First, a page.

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Commuters need RPF help to cross Parel stn bridge

Updated on: 23 May,2012 06:53 AM IST  | 
Vedika Chaubey |

Personnel of Railway Protection Force have been deployed to help commuters, especially women, who routinely get jostled and injured on the narrow and overcrowded FOB

Commuters need RPF help to cross Parel stn bridge

It’s a space jam like no other at Parel railway station, ever since fencing along the tracks forced passengers to keep off the rail lines and take to its narrow foot over bridge (FOB). After a slew of complaints were received from the passengers, especially women, the Railway Protection Force (RPF) has decided to deploy personnel at the station to ensure that people don’t get injured in the stampede-like situation that is the norm on the bridge.

Space jam: RPF officials have intervened to ease the flow of commuters up the stairs and on the crowded FOB at the Parel railway station. Pic/Sunil Tiwari

Earlier, the problem was the slew of passengers who risked their lives by using the tracks to reach their platforms, especially during peak hours. But now that the fences have come up, preventing commuters from slipping onto the tracks and forcing them to use the FOB, a new problem seems to have cropped up.

The bridge is now bursting at the seams, and the jostling and elbowing has been inconveniencing and injuring passengers. Anand Ramaswamy, a commuter, said, “The entrance to the FOB is very narrow and crowded. This is a disaster waiting to happen. During peak hours there is danger of a stampede.”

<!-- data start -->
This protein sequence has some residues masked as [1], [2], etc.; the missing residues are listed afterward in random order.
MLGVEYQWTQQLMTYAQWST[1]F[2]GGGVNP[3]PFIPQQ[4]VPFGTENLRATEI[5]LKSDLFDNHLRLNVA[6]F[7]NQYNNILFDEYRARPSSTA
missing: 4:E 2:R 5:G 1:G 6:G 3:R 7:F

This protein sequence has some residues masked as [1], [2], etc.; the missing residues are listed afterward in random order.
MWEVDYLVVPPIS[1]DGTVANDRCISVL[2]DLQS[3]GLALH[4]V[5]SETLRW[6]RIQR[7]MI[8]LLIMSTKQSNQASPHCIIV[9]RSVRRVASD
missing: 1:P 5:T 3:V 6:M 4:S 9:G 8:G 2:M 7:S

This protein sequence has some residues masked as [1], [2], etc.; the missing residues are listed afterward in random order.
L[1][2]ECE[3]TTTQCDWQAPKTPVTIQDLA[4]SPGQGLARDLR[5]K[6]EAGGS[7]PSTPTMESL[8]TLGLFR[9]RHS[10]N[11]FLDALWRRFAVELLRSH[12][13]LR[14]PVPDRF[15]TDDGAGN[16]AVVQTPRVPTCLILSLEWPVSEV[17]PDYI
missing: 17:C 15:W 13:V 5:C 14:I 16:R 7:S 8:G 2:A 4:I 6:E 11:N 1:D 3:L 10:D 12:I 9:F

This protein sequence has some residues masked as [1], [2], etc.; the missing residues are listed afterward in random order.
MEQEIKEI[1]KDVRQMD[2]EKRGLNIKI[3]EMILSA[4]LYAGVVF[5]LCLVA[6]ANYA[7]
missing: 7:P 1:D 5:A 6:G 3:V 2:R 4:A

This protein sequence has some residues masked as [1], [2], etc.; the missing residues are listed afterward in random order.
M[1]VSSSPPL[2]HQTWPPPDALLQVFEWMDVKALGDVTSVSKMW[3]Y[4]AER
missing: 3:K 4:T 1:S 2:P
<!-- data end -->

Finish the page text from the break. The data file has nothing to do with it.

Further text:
The RPF two to four RPF officers and an equal number of home guards to help commuters during peak hours. The matter came to light when some passengers decided to join their forces and lodge a complaint with the RPF. Mandar Vaze, a complainant, said, “The railway authorities should think of constructing a flyover to avert a catastrophe. There are people stumbling and falling down the steps due to the mad rush. Female commuters especially are at great risk. The bridge is very small and when female commuters from the first coach dismount and start walking towards the bridge, the male passengers start rushing past them, jostling them,” he said.

Rajni, another complainant, said, “I have seen many incidents of women slipping from the stairs, and male commuters elbowing past us on the bridge. They hurt us in the process and the bridge is so cramped that we find it impossible to walk.”

Alok Bohra, senior divisional security commissioner, said, “We have placed our men for passenger security. During peak hours there is lots of congestion.”u00a0

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